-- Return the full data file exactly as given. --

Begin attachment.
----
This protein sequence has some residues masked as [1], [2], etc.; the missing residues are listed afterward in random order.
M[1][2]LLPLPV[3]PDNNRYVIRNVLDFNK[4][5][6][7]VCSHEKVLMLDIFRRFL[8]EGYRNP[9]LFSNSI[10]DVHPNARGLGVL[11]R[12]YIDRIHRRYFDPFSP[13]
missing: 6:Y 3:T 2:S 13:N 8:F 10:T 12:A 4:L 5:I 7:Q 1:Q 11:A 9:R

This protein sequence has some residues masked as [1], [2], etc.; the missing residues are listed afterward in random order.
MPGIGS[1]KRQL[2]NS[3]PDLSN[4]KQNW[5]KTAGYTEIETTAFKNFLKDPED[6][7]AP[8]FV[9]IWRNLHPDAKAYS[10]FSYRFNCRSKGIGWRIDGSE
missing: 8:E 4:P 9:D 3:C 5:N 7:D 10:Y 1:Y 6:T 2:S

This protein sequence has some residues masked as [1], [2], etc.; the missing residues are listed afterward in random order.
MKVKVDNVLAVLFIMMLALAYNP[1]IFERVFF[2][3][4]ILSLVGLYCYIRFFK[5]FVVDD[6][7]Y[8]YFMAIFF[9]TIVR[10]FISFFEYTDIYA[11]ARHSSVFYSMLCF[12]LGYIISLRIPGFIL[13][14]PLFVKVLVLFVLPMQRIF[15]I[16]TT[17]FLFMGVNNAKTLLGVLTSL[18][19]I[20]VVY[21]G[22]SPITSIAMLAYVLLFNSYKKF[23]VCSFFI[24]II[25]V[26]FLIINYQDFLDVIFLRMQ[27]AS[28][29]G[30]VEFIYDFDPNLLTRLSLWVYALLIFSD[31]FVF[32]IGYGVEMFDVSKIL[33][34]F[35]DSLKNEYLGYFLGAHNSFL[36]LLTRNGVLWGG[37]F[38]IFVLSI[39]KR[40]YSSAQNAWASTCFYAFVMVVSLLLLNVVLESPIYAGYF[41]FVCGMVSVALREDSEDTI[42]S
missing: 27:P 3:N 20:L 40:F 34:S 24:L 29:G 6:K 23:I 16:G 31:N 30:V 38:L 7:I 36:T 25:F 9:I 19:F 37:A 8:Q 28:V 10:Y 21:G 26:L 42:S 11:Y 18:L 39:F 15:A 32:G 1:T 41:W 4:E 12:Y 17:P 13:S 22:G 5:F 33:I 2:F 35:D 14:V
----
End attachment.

This protein sequence has some residues masked as [1], [2], etc.; the missing residues are listed afterward in random order.
M[1][2]LLPLPV[3]PDNNRYVIRNVLDFNK[4][5][6][7]VCSHEKVLMLDIFRRFL[8]EGYRNP[9]LFSNSI[10]DVHPNARGLGVL[11]R[12]YIDRIHRRYFDPFSP[13]
missing: 6:Y 3:T 2:S 13:N 8:F 10:T 12:A 4:L 5:I 7:Q 1:Q 11:A 9:R

This protein sequence has some residues masked as [1], [2], etc.; the missing residues are listed afterward in random order.
MPGIGS[1]KRQL[2]NS[3]PDLSN[4]KQNW[5]KTAGYTEIETTAFKNFLKDPED[6][7]AP[8]FV[9]IWRNLHPDAKAYS[10]FSYRFNCRSKGIGWRIDGSE
missing: 8:E 4:P 9:D 3:C 5:N 7:D 10:Y 1:Y 6:T 2:S

This protein sequence has some residues masked as [1], [2], etc.; the missing residues are listed afterward in random order.
MKVKVDNVLAVLFIMMLALAYNP[1]IFERVFF[2][3][4]ILSLVGLYCYIRFFK[5]FVVDD[6][7]Y[8]YFMAIFF[9]TIVR[10]FISFFEYTDIYA[11]ARHSSVFYSMLCF[12]LGYIISLRIPGFIL[13][14]PLFVKVLVLFVLPMQRIF[15]I[16]TT[17]FLFMGVNNAKTLLGVLTSL[18][19]I[20]VVY[21]G[22]SPITSIAMLAYVLLFNSYKKF[23]VCSFFI[24]II[25]V[26]FLIINYQDFLDVIFLRMQ[27]AS[28][29]G[30]VEFIYDFDPNLLTRLSLWVYALLIFSD[31]FVF[32]IGYGVEMFDVSKIL[33][34]F[35]DSLKNEYLGYFLGAHNSFL[36]LLTRNGVLWGG[37]F[38]IFVLSI[39]KR[40]YSSAQNAWASTCFYAFVMVVSLLLLNVVLESPIYAGYF[41]FVCGMVSVALREDSEDTI[42]S
missing: 27:P 3:N 20:L 40:F 34:S 24:L 29:G 6:K 23:I 16:G 31:N 30:V 38:L 7:I 36:T 25:F 9:I 19:F 37:A 8:Q 28:V 10:Y 21:G 26:L 42:S 11:Y 18:L 39:F 15:A 32:G 1:T 41:W 4:E 12:Y 17:P 13:S 22:G 5:F 33:I 2:F 35:D 14:V